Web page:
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The Future of the Connected Consumer

October 11, 2017 — Damien Moore-Evans

Last week, I attended “Future of Connected and 5G,” a talk from Verizon in partnership with NYC Media Lab Summit and Alley. Presented by Verizon Open Innovation, a group within Verizon that collaborates with outside partners to explore challenging technology issues, the panel discussion and workshop focused on 5G technology and its ability to empower and revolutionize digital media and brand behavior.

According to GSMA Intelligence, the mobile data analysis website, 5G will be available within the next three years. By 2025, 5G will cover one-third of the world’s population. The transfer rate of 5G networks will run at 1GB per second, which is essentially instantaneous speed. It will be interesting to see how IoT and emerging technology such as AI, AR and VR utilize the newfound speed. Interestingly, “previously-emerging” technology was brought back in the form of QR.

When QR codes first debuted, many brands adamantly tried to incorporate the technology into their consumers’ purchasing experiences, seeing it as an opportunity to bridge the online and offline. However, due to a myriad of barriers – to name a few, the clunkiness and unreliability of mobile connectivity, the fact that QR technology was not pre-installed into phone devices- QR never quite took off (as documented on many a Tumblr websites such as this one). However, with the recent iOS 11 update, which includes an embedded QR scanner, perhaps this is the technology’s second chance? Apple’s concerted effort to work with the technology perhaps signals a more sophisticated iteration of the QR user experience. I’m particularly interested in how brands incorporate QR codes onto their packaging; specific to FMCG brands, the return of QR should permit a more interactive experience on shelf for the consumer (i.e. brands providing unique and more detailed content such as coupons or recipes).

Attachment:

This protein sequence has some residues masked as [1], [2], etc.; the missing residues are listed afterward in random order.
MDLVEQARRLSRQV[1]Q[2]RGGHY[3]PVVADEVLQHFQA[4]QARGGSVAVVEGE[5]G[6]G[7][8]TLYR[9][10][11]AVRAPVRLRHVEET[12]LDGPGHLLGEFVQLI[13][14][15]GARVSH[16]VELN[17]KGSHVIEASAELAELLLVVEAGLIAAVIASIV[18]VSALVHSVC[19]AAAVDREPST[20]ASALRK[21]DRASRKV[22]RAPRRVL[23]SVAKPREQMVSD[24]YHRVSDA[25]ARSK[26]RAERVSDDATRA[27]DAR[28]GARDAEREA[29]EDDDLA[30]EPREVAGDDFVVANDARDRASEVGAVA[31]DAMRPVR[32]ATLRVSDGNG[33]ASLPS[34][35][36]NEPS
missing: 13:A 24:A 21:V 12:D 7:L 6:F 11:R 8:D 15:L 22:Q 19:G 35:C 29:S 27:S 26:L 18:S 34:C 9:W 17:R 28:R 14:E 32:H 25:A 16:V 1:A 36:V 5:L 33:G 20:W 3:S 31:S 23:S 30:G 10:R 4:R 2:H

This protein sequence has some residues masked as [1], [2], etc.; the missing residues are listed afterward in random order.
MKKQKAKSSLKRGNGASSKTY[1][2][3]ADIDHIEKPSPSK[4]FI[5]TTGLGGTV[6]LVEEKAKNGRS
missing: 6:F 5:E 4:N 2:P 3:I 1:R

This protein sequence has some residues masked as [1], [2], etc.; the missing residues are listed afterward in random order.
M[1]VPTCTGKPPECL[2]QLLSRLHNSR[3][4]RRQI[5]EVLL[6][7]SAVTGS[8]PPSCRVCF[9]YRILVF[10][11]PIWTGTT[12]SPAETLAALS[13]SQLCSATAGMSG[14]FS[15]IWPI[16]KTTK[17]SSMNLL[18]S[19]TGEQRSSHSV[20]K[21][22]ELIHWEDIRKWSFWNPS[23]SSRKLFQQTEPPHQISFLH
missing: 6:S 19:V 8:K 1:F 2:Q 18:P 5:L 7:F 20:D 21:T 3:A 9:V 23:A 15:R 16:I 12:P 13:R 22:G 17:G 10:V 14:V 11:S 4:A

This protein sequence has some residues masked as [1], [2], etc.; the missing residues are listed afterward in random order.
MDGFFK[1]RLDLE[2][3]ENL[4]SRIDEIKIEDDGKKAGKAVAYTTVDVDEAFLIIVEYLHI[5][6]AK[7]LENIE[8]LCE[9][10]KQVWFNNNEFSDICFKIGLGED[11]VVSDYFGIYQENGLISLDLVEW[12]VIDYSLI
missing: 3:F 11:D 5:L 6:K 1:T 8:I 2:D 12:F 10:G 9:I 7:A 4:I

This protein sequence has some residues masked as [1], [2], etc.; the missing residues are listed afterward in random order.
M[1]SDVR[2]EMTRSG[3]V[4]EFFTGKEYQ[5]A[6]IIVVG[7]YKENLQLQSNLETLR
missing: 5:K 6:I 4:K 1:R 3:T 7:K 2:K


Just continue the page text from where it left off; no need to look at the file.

Ultimately, the next iteration of technology should bring both consumer and brands unforeseen benefits, especially as hardware and software evolve in tandem. The increased speed of data transfer should acclimate technology like VR and AI more seamlessly into consumer’s lives, transforming them into less one-off experiences and instead being a part of their everyday lives. The “Expectation Economy” often discussed should become more heightened with consumers expectations sky-rocketing; after all, if they’re able to ask for their Uber quicker, shouldn’t it also arrive to them quicker?

Hopefully, brands are already thinking about how this technology can speed up processes and enhance their consumer interactions and experiences. Perhaps this will result in more satisfactory response rates, greater surprises and delights in the shopping experience- who knows? What’s important is for brands to realize that innovating your products and how your consumers interact with them is just as important as innovating the technology around us.

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